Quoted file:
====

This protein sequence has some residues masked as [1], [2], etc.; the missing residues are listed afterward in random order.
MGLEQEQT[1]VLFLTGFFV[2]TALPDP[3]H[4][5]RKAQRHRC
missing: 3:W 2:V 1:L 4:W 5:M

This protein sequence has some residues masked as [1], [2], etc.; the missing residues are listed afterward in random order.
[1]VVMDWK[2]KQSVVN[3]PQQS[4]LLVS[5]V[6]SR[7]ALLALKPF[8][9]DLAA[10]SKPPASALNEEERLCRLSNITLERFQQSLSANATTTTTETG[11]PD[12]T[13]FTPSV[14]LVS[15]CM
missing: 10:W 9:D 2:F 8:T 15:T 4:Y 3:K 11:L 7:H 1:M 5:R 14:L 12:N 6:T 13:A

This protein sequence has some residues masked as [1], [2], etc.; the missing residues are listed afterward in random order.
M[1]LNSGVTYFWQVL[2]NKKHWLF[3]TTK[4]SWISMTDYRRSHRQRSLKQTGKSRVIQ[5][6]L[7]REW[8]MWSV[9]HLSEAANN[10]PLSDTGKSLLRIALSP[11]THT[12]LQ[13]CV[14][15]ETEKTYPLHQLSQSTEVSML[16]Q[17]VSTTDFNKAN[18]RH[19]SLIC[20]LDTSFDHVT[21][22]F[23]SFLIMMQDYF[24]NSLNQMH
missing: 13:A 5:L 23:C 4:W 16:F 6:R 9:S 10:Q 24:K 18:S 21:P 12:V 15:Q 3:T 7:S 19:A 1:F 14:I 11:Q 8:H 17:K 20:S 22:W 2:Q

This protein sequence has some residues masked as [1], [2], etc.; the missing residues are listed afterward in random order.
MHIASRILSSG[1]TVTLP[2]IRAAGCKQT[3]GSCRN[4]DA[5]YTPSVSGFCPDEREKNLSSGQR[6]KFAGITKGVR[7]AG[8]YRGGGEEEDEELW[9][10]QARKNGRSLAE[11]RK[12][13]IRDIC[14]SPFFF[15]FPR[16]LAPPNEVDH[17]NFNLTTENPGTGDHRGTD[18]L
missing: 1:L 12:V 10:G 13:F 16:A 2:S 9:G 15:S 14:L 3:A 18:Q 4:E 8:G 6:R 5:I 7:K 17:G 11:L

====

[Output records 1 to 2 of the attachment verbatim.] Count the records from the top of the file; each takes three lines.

This protein sequence has some residues masked as [1], [2], etc.; the missing residues are listed afterward in random order.
MGLEQEQT[1]VLFLTGFFV[2]TALPDP[3]H[4][5]RKAQRHRC
missing: 3:W 2:V 1:L 4:W 5:M

This protein sequence has some residues masked as [1], [2], etc.; the missing residues are listed afterward in random order.
[1]VVMDWK[2]KQSVVN[3]PQQS[4]LLVS[5]V[6]SR[7]ALLALKPF[8][9]DLAA[10]SKPPASALNEEERLCRLSNITLERFQQSLSANATTTTTETG[11]PD[12]T[13]FTPSV[14]LVS[15]CM
missing: 10:W 9:D 2:F 8:T 15:T 4:Y 3:K 11:L 7:H 1:M 5:R 14:L 12:N 6:T 13:A